In a pilot project that started in February, about 500 student groups from the United States, Canada, Mexico, and as far away as Australia and China have used it, he said.

Software Bisque, in Golden, Colo., developer of astronomy software and a robotic telescope system, has been working with New Mexico Skies to create a remote telescope network to lease observing time to institutions such as universities and community colleges for astronomy teaching, as well as to amateur astronomers on an hourly basis.

Mike Rice, owner of New Mexico Skies, said the service will be especially valuable for schools in urban areas with skies too brightly lit for observatories to function. Meanwhile, Stencel helped obtain a grant to connect one telescope at the resort to the free network for high-school students in a pilot project lasting from February to May.

“Ryan and I over the past two to three years have been conspiring about ways to get more young people more access to telescopes,” said the professor, familiar with Hannahoe from Astronomical League activities.

“A lot of students have trouble seeing a constellation, let alone an object such as a galaxy. In big cities, light pollution can be a big issue,” Stencel said. He added, “It sure is great to be able to observe from the comfort of an office rather than being up on the roof freezing.”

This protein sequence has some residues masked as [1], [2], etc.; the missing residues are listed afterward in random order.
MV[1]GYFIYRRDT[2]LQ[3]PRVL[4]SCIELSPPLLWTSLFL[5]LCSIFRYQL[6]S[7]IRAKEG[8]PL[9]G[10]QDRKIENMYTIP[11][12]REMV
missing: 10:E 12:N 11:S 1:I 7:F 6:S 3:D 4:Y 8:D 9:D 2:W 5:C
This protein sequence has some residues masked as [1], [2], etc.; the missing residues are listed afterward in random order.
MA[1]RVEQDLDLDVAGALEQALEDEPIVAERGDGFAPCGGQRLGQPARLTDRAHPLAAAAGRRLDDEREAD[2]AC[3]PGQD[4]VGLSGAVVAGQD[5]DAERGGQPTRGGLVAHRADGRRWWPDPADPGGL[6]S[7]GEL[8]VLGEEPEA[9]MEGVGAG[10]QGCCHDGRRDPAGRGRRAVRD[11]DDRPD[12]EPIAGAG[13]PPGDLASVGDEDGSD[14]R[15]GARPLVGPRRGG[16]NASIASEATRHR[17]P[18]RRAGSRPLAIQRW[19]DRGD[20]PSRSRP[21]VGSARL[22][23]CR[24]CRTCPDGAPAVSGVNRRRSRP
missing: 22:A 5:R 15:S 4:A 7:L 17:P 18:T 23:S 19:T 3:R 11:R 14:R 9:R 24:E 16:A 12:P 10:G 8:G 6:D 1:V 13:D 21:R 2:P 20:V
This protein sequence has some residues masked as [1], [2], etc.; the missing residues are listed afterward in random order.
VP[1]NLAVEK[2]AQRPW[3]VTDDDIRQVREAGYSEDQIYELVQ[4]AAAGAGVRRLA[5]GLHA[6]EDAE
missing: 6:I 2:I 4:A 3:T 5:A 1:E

Rice said New Mexico Skies is far away from big city lights: 100 miles north of El Paso, 160 miles south of Albuquerque, 16 miles from Cloudcroft, N.M., population 592, “with a mountain range in between,” and three miles from Mayhill, N.M., population nine.

“There are not shopping centers in Mayhill,” he said. “We have a very dark location with pristine skies … and 260 clear nights a year. You see the center of our galaxy—the summer Milky Way—and more stars than you’ve ever seen in your life.”

Wherever they live, young astronomers can log on to the student network, view a star chart, type in the name or coordinates of M31, the Andromeda galaxy next to ours; M33, the Pinwheel Galaxy; M51, a dramatic swirl of two galaxies, or any area they want.